|at Bonnaroo 2009|
The year before I graduated college, I met Molly among the cubicles at Metro Pulse, the alternative weekly newspaper that we both wrote for in Knoxville. At the time, she was the secretary, and I was the intern. Then she became a staff writer. Then I became the secretary. Then I became a staff writer. We were staff writers together. Then I got fired. But that's another story.
This story is about Molly. And about friendship in general.
I was intimidated by Molly because she seemed so cool and smart and motivated about things. I'd been hanging out with stoners for a couple of years and had sort of forgotten what that was like. She's the type of girl who made straight A's in high school and didn't sleep through any of her classes in college. She'd traveled the world by the age of 20. She moved to New York City on a whim. She came with two duffel bags and her Boston Terrier, and she slept on the floor of a friend of a friend until she could figure out what she was going to do. She's always doing stuff like this. Now she lives in Tucson, where she's renting an insanely adorable house from Neko Case and going to law school so that she can one day fight to protect immigrant rights.
Molly has two sisters, and the three of them are all different variations on the word beautiful. These sisters are sort of like The Virgin Suicides without the suicides. I'm an only child so when I first met Molly and everyone was still in Knoxville, I rolled around in these sisters — their love for one another, their vicious fights, the meals they made — like a puppy. Molly and I have had vicious fights of our own. Neither of us are short on opinions or shy to express them. I don't like to think of them, but when I do, I like to think that our fights mean we are like sisters.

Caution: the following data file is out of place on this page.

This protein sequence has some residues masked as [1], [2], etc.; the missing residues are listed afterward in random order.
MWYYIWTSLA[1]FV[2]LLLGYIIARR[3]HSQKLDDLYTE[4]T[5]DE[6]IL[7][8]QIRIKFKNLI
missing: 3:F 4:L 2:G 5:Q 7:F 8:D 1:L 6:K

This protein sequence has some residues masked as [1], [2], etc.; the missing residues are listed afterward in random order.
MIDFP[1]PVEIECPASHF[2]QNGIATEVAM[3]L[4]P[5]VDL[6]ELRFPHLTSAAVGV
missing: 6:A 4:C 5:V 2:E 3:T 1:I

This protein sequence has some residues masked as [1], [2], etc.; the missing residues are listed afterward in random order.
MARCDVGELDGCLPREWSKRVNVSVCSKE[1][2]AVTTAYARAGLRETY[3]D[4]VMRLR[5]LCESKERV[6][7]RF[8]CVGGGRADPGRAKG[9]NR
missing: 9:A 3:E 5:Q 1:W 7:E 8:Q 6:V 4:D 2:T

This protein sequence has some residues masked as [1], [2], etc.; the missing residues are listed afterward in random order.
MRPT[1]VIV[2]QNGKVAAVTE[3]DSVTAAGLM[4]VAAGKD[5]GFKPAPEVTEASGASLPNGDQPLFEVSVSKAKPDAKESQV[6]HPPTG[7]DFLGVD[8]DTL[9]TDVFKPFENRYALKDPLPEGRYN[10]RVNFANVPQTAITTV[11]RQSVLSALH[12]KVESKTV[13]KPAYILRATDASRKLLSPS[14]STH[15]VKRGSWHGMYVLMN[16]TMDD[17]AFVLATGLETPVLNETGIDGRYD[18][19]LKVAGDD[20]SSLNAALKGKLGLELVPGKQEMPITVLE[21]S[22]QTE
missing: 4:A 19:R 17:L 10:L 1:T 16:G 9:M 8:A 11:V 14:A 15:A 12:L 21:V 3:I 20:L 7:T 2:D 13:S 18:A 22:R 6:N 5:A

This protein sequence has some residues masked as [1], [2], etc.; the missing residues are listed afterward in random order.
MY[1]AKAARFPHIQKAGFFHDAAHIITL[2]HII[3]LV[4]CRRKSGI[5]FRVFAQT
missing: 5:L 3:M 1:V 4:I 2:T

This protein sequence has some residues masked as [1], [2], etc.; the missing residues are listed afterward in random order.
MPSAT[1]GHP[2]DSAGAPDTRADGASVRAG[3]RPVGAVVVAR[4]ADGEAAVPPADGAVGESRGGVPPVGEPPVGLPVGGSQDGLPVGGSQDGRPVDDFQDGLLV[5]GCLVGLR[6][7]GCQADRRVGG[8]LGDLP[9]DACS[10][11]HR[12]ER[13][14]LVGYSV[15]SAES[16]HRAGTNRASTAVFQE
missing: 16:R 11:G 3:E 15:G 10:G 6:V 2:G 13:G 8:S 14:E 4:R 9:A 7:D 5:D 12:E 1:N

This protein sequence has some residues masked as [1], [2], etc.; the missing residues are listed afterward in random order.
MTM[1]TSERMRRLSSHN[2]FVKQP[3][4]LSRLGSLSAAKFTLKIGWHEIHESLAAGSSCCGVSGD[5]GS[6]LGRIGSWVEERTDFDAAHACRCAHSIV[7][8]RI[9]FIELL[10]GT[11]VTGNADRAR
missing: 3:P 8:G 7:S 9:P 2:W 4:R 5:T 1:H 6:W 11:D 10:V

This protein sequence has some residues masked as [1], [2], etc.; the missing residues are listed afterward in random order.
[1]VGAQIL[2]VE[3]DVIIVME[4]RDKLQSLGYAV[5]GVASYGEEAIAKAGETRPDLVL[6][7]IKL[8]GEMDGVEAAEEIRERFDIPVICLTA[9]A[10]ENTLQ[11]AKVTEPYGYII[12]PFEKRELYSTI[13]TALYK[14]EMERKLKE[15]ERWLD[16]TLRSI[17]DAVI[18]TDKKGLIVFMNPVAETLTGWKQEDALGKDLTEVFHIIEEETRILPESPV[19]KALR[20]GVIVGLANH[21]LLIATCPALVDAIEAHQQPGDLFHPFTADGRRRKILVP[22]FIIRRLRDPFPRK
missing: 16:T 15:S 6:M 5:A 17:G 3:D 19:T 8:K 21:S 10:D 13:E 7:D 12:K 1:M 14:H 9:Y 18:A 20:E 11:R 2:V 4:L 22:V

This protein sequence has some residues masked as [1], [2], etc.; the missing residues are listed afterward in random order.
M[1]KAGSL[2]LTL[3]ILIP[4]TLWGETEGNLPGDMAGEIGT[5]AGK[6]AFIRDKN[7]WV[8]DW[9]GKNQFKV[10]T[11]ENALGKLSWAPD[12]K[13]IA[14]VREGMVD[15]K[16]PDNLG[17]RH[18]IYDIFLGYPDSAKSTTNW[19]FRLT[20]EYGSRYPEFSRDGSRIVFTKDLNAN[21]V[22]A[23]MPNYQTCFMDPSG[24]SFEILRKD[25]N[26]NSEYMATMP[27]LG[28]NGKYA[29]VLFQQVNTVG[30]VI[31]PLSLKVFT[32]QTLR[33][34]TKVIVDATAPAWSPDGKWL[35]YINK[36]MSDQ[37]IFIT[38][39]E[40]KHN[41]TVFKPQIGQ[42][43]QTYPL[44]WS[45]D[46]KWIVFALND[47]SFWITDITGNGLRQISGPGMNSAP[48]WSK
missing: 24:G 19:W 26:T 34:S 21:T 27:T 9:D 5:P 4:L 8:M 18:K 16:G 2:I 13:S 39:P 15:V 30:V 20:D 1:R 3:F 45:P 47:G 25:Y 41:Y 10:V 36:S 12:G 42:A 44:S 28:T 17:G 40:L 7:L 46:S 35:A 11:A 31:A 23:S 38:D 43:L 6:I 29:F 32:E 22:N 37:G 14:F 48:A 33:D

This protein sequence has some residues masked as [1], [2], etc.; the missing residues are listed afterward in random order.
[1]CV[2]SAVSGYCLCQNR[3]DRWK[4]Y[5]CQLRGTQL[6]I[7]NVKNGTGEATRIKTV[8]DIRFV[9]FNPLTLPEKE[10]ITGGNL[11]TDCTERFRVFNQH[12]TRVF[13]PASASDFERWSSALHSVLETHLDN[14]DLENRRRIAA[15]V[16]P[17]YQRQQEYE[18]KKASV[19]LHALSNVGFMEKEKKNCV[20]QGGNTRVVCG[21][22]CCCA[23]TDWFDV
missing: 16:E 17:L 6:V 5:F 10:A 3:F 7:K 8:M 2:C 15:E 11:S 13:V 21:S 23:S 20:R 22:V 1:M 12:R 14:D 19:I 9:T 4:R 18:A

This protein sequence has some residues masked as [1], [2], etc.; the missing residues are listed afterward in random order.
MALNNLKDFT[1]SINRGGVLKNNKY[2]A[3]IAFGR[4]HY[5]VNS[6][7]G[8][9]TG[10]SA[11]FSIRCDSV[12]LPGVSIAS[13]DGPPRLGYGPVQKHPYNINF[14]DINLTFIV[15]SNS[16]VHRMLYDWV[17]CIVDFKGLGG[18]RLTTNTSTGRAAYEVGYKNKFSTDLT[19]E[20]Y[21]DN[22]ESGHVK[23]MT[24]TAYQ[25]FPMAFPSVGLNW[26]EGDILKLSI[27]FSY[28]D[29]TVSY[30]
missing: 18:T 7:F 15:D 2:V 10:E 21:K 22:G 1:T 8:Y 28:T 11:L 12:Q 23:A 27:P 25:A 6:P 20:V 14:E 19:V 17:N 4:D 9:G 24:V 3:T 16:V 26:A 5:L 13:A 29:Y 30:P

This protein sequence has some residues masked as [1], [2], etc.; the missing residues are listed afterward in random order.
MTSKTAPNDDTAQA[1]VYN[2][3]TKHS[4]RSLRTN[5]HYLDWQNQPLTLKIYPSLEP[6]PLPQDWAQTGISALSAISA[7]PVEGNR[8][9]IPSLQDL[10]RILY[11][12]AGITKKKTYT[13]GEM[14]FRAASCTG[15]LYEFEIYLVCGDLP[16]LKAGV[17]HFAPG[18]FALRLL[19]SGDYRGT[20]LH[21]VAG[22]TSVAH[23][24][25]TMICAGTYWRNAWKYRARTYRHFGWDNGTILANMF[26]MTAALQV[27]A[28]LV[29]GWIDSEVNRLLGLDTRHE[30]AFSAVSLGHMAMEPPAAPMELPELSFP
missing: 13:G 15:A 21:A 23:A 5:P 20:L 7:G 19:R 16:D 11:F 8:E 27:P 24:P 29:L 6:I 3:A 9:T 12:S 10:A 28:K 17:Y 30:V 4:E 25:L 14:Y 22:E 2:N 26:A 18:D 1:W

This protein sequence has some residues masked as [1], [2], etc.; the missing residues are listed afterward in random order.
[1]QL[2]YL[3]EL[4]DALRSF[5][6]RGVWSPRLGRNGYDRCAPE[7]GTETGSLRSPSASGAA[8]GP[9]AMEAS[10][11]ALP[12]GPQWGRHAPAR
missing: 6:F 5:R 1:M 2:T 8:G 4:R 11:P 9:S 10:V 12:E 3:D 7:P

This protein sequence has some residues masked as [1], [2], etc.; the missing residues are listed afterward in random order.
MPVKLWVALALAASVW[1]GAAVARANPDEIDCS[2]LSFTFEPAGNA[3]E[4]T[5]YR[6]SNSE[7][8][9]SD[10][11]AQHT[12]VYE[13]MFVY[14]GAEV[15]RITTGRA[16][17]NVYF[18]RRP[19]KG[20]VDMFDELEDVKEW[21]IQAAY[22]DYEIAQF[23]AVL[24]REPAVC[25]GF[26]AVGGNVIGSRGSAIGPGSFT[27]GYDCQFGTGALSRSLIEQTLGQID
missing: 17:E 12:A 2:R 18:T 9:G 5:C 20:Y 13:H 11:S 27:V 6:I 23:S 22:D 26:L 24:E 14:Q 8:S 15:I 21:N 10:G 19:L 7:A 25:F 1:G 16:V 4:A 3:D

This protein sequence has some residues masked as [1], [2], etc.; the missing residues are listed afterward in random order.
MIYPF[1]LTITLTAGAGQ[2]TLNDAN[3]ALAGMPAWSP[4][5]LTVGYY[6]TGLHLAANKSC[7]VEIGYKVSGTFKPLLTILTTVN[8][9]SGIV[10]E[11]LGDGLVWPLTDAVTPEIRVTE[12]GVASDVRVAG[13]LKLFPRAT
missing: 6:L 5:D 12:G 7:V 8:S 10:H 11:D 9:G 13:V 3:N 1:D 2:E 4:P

|in Tucson, 2010|
|in Cookeville, 2008|
I value different things in a friendship than a lot of people. I feel like most people put loyalty and trust and comfort and conversation at the tops of their lists. I like all of those things, too, but the two things I really can't live without are respect (as in, I need to respect my friend) and inspiration (as in, I need to feel inspired by my friend). Molly does all of this in spades. She also does us both a favor by living in cool places where I want to visit.
When she lived in New York, I went to see her every few months. For so long I had dreamed myself of living there, and I felt electric to be rattling around on the subway, cramming into tiny restaurants, and meeting Molly's friends at rooftop parties.
After one visit to the city, I got home to Nashville and immediately wrote some terrible essay trying to explain what it felt like to have a cab drop me off in front of Molly's grungy apartment building. To see her come banging out from some unsuspecting warehouse door, looking impossibly luminous in a little bohemian outfit, embracing me, taking me up four flights of stairs to her charming, un-airconditioned apartment where we ate expensive cheese and drank wine over a floral tablecloth and looked out her window at a wild city garden below. The essay was ridiculous. I never finished it. It was too gushy. I sounded like some sort of lesbian.
|New York, 2007|
But the truth is that the way I feel for the women who I love is almost as complex and as simple as the love I feel for Nekos. Molly was my maid of honor at my wedding; she held my bouquet while I told Nekos I would love him forever. The evening Tessa was born she was one of the first ones there, bursting through the door to my hospital room with an armful of yellow flowers.
When I picture Molly, it's aproned with a wooden spoon in her hand, stirring a pot. I don't know if she actually uses wooden spoons, but it doesn't matter. She cooks with relish. I cook to get it done, so I can get to the wine drinking and the dinner conversation. But she actually, really likes to cook.
|my wedding, 2006|
|March 23, 2010: Tessa Jean arrives!|
I was looking around for some but, there aren't very many pictures of me and Molly. Mostly just the ones I posted here. The only thing I can figure is that we're too busy talking to take any pictures.